The book had detailing similar to Lord of the Rings, where the build ups go on and on and literature similar to Crime and Punishment.  What’s best is it’s Tamil and you can completely understand what’s going on.

The characters are not just another human being on the planet earth. Each one is so complex, undergoes such turmoil that it actually makes you fear life. Iranian movies have this capacity to put you into depression. Separation was the last thing which did to me.

If there are works which celebrates life, these are works which make us writhe life. Nevertheless we end up loving both. That’s how life is isn’t it. Not simple!

Trumping Victory

It’s not a review per se, well… nothing much I do is not that per se. While I was watching it and V was broadcasting his message from TV channel, dad was commenting ‘Anniyan Avatharithuvitan’. True. I feel that we are currently in revolution mode, we are on verge of something new, verge on breaking the shackles. I don’t know whether we are fed up with whatever happening or whether it’s because of boredom. People want to break free.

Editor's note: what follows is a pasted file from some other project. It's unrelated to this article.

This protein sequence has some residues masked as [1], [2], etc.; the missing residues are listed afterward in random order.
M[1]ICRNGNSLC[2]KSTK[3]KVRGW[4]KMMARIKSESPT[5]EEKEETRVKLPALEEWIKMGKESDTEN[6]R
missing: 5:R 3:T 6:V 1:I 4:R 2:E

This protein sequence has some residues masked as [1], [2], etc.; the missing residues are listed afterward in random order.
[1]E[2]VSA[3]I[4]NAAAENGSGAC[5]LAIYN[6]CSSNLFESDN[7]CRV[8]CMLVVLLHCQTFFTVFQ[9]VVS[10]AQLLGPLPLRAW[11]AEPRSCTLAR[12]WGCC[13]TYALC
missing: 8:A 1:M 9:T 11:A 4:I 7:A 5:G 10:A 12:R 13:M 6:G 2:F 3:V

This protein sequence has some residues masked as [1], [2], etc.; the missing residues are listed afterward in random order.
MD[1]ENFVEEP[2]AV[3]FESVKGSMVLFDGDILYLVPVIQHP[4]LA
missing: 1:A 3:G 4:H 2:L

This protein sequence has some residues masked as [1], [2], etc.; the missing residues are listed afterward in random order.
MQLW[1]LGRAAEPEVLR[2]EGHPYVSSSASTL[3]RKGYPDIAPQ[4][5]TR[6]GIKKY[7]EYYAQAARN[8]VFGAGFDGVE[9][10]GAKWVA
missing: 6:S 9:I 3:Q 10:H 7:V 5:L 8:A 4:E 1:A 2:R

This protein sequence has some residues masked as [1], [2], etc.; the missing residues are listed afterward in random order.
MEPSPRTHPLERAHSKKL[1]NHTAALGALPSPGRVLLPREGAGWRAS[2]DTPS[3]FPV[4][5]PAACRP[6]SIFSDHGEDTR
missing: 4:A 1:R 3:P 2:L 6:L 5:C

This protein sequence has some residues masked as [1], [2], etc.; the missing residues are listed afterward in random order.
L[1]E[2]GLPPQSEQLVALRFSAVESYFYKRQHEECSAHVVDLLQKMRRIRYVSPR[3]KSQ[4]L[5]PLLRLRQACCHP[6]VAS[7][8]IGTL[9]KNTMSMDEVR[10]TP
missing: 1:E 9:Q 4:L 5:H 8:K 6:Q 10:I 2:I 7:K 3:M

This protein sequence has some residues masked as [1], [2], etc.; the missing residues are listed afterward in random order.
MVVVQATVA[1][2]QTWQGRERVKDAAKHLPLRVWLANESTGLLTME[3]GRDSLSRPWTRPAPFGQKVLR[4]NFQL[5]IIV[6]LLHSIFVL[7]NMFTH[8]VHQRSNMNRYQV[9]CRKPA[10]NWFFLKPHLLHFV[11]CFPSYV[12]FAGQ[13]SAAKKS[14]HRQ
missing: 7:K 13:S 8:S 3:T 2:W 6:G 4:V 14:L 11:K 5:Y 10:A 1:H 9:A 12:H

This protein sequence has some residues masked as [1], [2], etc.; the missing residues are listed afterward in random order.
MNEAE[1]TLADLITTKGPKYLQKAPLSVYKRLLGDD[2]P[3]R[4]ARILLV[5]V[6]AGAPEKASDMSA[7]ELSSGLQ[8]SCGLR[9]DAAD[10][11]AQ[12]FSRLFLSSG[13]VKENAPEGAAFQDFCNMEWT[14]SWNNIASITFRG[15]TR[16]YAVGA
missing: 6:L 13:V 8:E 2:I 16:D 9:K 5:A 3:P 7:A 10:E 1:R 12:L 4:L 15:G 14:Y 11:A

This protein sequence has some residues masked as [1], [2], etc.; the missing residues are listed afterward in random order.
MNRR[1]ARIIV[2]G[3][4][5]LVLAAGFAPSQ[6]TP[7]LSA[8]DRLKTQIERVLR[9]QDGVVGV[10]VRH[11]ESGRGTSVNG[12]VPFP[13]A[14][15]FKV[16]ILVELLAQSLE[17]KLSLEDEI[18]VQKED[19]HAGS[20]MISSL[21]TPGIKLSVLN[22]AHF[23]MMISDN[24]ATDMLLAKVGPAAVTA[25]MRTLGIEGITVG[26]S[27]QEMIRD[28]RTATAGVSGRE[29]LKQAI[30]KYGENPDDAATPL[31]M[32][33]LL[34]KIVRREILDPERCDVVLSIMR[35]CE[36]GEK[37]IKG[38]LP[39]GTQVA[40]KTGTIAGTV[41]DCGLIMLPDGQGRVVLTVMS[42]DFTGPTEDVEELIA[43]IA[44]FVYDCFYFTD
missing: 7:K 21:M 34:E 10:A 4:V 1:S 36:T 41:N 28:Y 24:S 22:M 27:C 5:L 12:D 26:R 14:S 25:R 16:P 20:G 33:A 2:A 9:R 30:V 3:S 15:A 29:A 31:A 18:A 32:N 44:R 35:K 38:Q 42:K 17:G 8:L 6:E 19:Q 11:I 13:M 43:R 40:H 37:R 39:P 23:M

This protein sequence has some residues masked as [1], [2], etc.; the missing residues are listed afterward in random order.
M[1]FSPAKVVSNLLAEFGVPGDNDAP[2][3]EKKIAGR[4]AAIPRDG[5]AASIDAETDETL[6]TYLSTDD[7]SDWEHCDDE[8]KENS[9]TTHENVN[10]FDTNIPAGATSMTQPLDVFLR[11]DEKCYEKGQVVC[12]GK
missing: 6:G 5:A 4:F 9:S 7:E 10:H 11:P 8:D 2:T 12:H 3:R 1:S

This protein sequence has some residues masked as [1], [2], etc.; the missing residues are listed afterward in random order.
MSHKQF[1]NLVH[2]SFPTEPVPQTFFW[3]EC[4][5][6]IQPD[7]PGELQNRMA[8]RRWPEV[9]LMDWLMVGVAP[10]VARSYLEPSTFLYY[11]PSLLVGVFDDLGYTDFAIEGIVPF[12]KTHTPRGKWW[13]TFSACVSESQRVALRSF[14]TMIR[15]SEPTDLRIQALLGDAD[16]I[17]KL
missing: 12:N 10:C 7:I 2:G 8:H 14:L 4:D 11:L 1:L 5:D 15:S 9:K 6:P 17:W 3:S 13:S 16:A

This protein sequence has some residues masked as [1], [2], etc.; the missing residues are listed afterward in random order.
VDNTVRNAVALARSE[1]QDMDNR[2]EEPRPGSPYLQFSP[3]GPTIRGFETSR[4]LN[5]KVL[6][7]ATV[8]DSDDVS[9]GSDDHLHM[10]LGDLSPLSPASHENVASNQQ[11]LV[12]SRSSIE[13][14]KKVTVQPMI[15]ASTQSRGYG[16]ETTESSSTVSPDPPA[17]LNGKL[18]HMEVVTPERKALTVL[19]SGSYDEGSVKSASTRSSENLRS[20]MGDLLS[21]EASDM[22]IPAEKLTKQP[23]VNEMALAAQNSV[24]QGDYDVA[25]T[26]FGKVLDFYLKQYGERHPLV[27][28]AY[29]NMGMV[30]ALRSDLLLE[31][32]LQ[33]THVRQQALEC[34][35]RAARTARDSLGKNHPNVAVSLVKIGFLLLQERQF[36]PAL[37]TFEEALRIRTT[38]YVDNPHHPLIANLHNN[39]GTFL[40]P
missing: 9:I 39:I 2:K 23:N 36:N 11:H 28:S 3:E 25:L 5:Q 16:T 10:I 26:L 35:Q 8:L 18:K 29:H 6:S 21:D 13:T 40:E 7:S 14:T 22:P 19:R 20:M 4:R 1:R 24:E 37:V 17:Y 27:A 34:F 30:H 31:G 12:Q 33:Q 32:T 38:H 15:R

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Now that TASMACs in highways are being closed, people associated with it are trying out new means to open it like having a long barricade more than 500 meters, which would make it fall under the Supreme Court rules. I actually liked the clever thinking there but when I got to know that in my locality a local plot could be used as for opening TASMAC, that’s when I was agitated. My father highlighted few ladies who had broken a wall were TASMAC was supposed to be opened in a residential area. If it happens in my area I want to do that. So we revolt only if it happens to us right. So what should V for Vendetta be, R for Revenge or R for Revolution.  As it eventually happens for a larger cause I feel it should be R for Revolution.

Wachowski’s are such great writers. Don’t know how much of action sequences they were involved because it had a certain ‘Matrix’ effect to it. In spite of being folks from US their writing really worked for UK premise. Excellent English. Even though I didn’t like the all ‘v’ dialogue, the other dialogues were really good. The ‘v’ dialogues looked like a bit overdone.

The opening of the film when the Voice of London, Lewis Prothero (Roger Allam) reminded me very much of Trump. May be they could predict the future. I loved the intentional/unintentional references of Hitler through Sutler. Hitler, Sutler, does it ring a bill. The camera angles, the way Sutler is positioned on stage and the flag bore a lot of resemblance to the Nazi party.

Natalie Portman above all was an excellent choice. She has a very likeable face, a genuine smile where we’d feel that we should protect her. So when a girl with history gets affected we naturally would sympathize with her. That’s what happened here. We become ‘V’ for her.